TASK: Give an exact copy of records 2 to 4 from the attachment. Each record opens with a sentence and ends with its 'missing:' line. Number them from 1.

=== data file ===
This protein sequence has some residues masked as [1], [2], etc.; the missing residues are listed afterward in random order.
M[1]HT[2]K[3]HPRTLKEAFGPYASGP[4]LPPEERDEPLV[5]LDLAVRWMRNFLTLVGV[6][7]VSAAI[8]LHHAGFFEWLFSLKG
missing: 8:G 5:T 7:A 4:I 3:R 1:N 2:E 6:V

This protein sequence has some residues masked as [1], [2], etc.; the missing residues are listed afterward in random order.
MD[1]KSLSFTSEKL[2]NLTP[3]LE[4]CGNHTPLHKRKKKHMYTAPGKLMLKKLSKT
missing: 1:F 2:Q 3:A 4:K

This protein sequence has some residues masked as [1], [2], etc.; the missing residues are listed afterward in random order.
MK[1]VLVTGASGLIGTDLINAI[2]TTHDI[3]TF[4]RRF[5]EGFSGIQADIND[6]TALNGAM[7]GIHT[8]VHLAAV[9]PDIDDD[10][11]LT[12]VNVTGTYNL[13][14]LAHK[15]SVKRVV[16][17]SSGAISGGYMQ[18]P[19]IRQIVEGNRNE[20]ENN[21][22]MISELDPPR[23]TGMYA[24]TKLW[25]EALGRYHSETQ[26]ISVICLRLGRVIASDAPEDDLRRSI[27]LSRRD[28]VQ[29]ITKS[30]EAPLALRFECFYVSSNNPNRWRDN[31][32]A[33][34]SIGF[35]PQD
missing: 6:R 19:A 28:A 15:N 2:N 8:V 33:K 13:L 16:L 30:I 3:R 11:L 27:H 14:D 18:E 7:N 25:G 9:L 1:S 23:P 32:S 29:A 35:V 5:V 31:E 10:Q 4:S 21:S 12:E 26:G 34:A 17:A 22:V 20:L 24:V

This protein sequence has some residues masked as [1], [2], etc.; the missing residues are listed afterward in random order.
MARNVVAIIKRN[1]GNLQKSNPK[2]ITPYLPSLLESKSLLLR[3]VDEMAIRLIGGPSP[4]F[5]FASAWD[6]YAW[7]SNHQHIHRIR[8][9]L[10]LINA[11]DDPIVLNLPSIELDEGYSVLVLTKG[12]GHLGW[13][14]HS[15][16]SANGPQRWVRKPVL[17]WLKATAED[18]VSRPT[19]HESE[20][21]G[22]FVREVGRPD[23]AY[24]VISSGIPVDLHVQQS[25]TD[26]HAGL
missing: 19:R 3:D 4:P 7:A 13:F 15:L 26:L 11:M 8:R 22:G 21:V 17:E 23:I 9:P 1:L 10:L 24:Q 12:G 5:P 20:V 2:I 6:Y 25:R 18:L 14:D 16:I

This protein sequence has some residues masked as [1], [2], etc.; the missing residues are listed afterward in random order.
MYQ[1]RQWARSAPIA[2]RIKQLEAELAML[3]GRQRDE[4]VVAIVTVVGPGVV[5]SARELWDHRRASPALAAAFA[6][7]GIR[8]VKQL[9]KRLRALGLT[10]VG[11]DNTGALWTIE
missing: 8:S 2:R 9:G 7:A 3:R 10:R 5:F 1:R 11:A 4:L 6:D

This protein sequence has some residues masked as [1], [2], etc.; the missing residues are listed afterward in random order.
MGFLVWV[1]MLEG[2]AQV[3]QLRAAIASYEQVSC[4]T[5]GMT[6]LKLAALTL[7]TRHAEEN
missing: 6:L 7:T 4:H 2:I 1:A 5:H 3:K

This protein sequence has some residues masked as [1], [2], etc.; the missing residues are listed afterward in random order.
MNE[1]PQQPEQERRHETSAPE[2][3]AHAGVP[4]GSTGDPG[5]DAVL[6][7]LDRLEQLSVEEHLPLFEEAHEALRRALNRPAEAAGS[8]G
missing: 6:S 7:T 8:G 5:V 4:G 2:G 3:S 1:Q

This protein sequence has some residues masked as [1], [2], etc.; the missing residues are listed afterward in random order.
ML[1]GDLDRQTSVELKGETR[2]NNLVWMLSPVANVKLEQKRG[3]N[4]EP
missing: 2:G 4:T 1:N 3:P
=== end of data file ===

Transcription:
This protein sequence has some residues masked as [1], [2], etc.; the missing residues are listed afterward in random order.
MD[1]KSLSFTSEKL[2]NLTP[3]LE[4]CGNHTPLHKRKKKHMYTAPGKLMLKKLSKT
missing: 1:F 2:Q 3:A 4:K

This protein sequence has some residues masked as [1], [2], etc.; the missing residues are listed afterward in random order.
MK[1]VLVTGASGLIGTDLINAI[2]TTHDI[3]TF[4]RRF[5]EGFSGIQADIND[6]TALNGAM[7]GIHT[8]VHLAAV[9]PDIDDD[10][11]LT[12]VNVTGTYNL[13][14]LAHK[15]SVKRVV[16][17]SSGAISGGYMQ[18]P[19]IRQIVEGNRNE[20]ENN[21][22]MISELDPPR[23]TGMYA[24]TKLW[25]EALGRYHSETQ[26]ISVICLRLGRVIASDAPEDDLRRSI[27]LSRRD[28]VQ[29]ITKS[30]EAPLALRFECFYVSSNNPNRWRDN[31][32]A[33][34]SIGF[35]PQD
missing: 6:R 19:A 28:A 15:N 2:N 8:V 33:K 13:L 16:L 30:I 3:R 11:L 27:H 14:D 18:E 7:N 25:G 9:L 1:S 23:P 32:S 29:A 35:V 5:V 31:E 10:Q 4:S 21:S 12:E 26:G 34:A 17:A 22:V 20:L 24:V

This protein sequence has some residues masked as [1], [2], etc.; the missing residues are listed afterward in random order.
MARNVVAIIKRN[1]GNLQKSNPK[2]ITPYLPSLLESKSLLLR[3]VDEMAIRLIGGPSP[4]F[5]FASAWD[6]YAW[7]SNHQHIHRIR[8][9]L[10]LINA[11]DDPIVLNLPSIELDEGYSVLVLTKG[12]GHLGW[13][14]HS[15][16]SANGPQRWVRKPVL[17]WLKATAED[18]VSRPT[19]HESE[20][21]G[22]FVREVGRPD[23]AY[24]VISSGIPVDLHVQQS[25]TD[26]HAGL
missing: 19:R 3:D 4:P 7:A 13:F 15:L 26:L 11:M 8:R 22:G 21:V 17:E 23:I 9:P 1:L 10:L 24:Q 12:G 5:P 20:V 2:I 6:Y 25:R 18:L 14:D 16:I